In-depth at E3: Assassin’s Creed: Unity
For a series about murdering from the shadows, Assassin’s Creed has never really handled stealth too well. You’ve not even able to crouch or take cover… until now, because thankfully Unity is first and foremost about stealth. It’s focused on sneaking silently and every decision made by the development team seems to be in service of delivering the ultimate stealth Assassin’s Creed experience.
In a crowded E3 booth, I watched as a developer walked me through the single-player demo I’d seen the previous day at Ubisoft’s media briefing. Paris is in the grip of the revolution and assassin Arno Dorian’s target, a military Captain, is somewhere in the city. Paris is rendered in stunning detail as Arno perches atop a gargoyle branching from Notre Dame, the city spreading out beneath him. It’s immediately clear that the scourge or cross-gen is nowhere to be seen.
Crowds gather below as the city goes about its business. Paris is alive in Unity and while the cities in the franchise have always played an important role, none have ever featured so heavily as a character in their own right as Paris does now. Arno swoops down from the cathedral, showing off the new parkour system. Holding the right trigger enables parkour mode, but by holding either A or B Arno can now parkour up and down respectively. It’s a subtle change at first, but after seeing it in action it’s clear it’s a massive change that will affect the very fundamentals of Assassin’s Creed.
Once his boots are on the ground, it’s clear that Arno’s Paris is superior — from a gameplay perspective — to Altair’s Jerusalem, Ezio’s Rome, Florence, Venice or Constantinople, Connor’s Boston or New York and even Edward’s Caribbean. As the dev walks Arno through the city streets radiant quests pop up at an alarming rate and not the same old “catch the tax collector” type seen in previous games (though they still exist too).
These are quests that occur on the fly and can be saved for later or taken up in the moment. The dev doesn’t participate in any of the ones that occur, but promises that any of these events that occur can be interacted with now or later and will shape the way the citizens and governance of Paris view Arno and the assassin’s. It’s also pointed out that with the newly introduced quest log, anything that a player doesn’t want to tackle immediately can be saved for later, with its location marked on the map.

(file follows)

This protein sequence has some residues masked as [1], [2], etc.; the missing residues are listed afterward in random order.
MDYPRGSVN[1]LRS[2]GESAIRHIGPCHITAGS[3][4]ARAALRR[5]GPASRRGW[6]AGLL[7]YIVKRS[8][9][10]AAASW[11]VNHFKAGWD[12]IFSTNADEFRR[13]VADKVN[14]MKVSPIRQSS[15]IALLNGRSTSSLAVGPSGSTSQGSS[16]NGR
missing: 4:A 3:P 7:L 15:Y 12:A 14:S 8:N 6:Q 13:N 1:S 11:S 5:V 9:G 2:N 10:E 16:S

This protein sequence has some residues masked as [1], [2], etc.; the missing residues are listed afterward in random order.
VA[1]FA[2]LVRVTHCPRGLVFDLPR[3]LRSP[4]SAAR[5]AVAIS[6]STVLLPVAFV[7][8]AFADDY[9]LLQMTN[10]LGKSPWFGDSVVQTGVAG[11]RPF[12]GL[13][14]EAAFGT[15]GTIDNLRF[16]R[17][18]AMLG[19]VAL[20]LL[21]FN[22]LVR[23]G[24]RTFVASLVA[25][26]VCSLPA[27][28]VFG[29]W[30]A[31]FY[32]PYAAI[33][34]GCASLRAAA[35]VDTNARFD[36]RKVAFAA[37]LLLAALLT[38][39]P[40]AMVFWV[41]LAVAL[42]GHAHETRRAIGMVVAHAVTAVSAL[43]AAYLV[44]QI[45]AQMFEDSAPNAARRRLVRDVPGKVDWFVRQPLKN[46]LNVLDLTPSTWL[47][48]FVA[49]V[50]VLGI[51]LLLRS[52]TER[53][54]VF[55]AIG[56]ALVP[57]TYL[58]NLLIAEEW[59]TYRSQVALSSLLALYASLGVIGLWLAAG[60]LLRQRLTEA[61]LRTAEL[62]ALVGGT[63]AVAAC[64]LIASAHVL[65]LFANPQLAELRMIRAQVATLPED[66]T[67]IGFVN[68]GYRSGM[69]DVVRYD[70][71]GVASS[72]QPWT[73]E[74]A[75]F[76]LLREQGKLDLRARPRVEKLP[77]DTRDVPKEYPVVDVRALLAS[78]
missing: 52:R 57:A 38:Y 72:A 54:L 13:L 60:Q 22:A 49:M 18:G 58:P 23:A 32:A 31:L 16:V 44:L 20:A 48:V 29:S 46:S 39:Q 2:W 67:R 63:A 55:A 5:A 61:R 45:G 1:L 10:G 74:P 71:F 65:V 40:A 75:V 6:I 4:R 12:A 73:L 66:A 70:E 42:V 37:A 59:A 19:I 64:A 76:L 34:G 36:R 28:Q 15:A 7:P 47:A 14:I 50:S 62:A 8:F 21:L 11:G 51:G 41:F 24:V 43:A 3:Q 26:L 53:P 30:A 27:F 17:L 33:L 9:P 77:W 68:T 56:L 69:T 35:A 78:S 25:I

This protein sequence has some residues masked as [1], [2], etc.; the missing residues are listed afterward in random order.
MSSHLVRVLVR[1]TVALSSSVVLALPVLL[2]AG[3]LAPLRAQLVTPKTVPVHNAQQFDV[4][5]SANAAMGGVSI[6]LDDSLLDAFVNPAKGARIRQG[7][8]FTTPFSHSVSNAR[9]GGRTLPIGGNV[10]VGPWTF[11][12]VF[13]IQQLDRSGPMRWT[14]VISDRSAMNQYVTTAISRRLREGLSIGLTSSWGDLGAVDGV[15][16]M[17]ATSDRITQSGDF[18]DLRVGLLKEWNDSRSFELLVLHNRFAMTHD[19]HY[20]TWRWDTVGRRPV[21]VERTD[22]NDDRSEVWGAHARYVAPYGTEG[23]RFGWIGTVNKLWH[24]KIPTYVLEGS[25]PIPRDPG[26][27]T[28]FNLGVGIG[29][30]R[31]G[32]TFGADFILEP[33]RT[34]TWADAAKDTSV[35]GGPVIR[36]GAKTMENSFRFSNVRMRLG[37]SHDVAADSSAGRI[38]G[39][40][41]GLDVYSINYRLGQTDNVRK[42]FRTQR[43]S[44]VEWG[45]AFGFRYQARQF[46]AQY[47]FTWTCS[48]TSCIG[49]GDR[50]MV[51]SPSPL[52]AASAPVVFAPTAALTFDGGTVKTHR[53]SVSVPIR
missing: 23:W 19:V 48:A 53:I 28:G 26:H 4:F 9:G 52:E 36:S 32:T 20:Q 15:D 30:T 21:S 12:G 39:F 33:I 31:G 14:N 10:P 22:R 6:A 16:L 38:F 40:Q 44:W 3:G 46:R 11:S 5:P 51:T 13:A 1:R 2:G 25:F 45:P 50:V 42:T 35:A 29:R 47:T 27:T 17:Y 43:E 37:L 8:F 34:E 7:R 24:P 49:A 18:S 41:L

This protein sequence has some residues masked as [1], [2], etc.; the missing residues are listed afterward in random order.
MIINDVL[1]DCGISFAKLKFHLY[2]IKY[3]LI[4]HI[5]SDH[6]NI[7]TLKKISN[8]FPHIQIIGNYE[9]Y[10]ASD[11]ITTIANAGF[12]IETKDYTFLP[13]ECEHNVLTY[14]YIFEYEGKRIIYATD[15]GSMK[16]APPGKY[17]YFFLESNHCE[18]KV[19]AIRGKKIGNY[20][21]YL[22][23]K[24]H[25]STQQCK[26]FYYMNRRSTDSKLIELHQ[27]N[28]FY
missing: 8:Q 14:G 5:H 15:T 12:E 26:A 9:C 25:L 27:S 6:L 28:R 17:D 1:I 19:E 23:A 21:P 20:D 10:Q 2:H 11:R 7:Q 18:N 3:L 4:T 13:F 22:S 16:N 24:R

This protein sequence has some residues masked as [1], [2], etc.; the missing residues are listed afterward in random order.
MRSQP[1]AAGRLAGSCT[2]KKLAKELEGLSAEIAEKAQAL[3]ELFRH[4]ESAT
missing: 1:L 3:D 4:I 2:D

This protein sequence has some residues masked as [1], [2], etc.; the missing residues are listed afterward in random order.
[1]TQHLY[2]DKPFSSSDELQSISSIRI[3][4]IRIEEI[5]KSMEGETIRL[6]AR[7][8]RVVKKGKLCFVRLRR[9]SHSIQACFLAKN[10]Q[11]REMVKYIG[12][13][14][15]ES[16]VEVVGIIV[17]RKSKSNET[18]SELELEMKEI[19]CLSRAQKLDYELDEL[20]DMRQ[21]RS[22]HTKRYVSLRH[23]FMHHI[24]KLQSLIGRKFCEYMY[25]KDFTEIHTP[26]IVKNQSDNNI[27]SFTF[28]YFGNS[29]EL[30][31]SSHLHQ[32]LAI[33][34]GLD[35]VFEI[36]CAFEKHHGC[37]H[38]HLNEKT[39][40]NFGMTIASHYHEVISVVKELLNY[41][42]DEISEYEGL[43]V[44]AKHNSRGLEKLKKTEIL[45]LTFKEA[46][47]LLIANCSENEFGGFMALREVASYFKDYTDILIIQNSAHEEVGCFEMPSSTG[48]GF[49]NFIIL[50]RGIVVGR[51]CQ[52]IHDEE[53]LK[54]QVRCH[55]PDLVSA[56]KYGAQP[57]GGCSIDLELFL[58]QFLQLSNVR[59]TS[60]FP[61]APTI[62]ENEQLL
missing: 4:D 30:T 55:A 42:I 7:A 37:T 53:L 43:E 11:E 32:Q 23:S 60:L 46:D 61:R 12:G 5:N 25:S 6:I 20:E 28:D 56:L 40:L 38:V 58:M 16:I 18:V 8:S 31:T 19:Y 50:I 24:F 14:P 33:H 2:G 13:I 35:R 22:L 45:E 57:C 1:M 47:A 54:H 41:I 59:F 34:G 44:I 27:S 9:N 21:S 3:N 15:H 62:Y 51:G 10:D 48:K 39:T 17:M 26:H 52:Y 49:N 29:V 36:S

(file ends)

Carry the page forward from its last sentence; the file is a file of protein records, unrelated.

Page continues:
Spotting a group of aggressors up ahead the dev ducks into a nearby building to avoid them. He tells me that in a first for the series Unity features navigable interiors that don’t require any loading. Arno can go between exterior and interior without any pesky loading screens and without the interior being a canned animation like in previous titles. The inside of the building isn’t any safer, being filled with enemies, but rather than fight his way out, the dev chooses stealth.
Combat has been changed for Unity. Gone is the one-hit kill counter and in its place is the parry system. Players will now actually have to fight with skill when they do battle and the dev tells me that in the early stages of the game fleeing is usually the best option. Arno’s skills are not finely tuned yet and if the player takes on too many enemies at one time they will find themselves in a world of trouble.
Taking a page from both Watch Dogs and Splinter Cell, Arno can take cover and avoid the line of sight of his enemies, he’s also able to crouch. It may not sound amazing, but seeing it in action makes you wonder why it’s been absent from the series for so long. Successfully moving through the building and past the enemies, Arno comes to a square where a crowd has gathered to see an execution by guillotine. The target is nearby and by using eagle vision the dev spots him. He’s surrounded by a contingent of guards and so a head on attack is ill-advised.
The dev tells me that Ubisoft is attempting to provide a “360 approach to assassinations” and allowing players to complete them in any fashion they choose. Using the new parkour up move, Arno runs parrallel up a wall and reaches a nearby rooftop. I see the executioners loading the victim into the guillotine and ask if we could save him if we chose too. I’m told that if we wanted to we could, but for the purposes of this demo he has to die. With a sickening “thunk” the guillotine lops his head off as Arno leaps to perch on top of it. The captain is below, addressing the crown. Arno leaps off and plunges his hidden blades into the captain’s throat. The camera zooms back and seamlessly transitions into a cutscene. The crowd disperses and life in Paris goes on.
Unity looks — like Watch Dogs — to be a culmination of everything Ubisoft has learned from it’s titles. It also looks truly current-gen not just graphically, (although it is gorgeous) but also in the way it offers players choice and provides options for how to play. Players won’t be funnelled in directions the game wants and forced into fail states. They’ll be given the freedom to choose. Maybe finally the game will live up to the Assassin’s mantra and prove that nothing is forbidden.
Assassin’s Creed: Unity will be available for PC, PS4 and Xbox One on 28 October 2014.